Glen Clova Hydro Construction Track
A week before taking action against the Cluny Estate track (see here) the Cairngorms National Park Authority issued a planning contravention notice against the owners of the Glen Clova estate for failing to remove the temporary hydro construction track behind the hotel. This is another very significant action from the CNPA and should be welcomed by all who care about the landscape. First, because the CNPA approved the hydro scheme on the basis that the track should be temporary – its permanent access tracks which cause the greatest landscape impact with hydro schemes – so well done to the CNPA for putting the landscape before profit. Second, because the CNPA are now prepared to enforce the conditions of the original planning application, unlike the Loch Lomond and Trossachs National Park Authority who caved in to the Glen Falloch Estate when they applied to make the temporary construction tracks there permanent (see here).
My thanks to Jojo Neff, who has been monitoring hill tracks and passed on some photos (above). Dismayed by what these showed, on Saturday I took the opportunity to have a look myself as part of a run round the Glen Prosen watershed. In the course of that I came across another temporary hydro track at the head of Glen Prosen which has also not yet been re-instated.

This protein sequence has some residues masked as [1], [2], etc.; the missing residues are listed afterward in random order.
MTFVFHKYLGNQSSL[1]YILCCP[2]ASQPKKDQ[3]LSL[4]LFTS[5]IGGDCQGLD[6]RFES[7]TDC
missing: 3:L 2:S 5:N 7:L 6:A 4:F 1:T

The track is visible from many points along the 8km ridge between Coremachy and Driesh. I was too far away – and without binoculars – to be able to tell if the horizontal scar across the hillside is still a track (would welcome information on this) or has been re-instated but to a very poor standard. The uphill section of the track is far more prominent than the lower part of the footpath to Loch Brandy.
The planning application was approved by the CNPA planning committee in 2010. There is no information on the CNPA planning portal at present following the decision letter. As a result there is almost no information about the construction track. All I could find was a reference to “temporary access tracks” in the Committee Report and this map which shows the pipeline, not a track, and indicates therefore there was no proposal for a permanent track: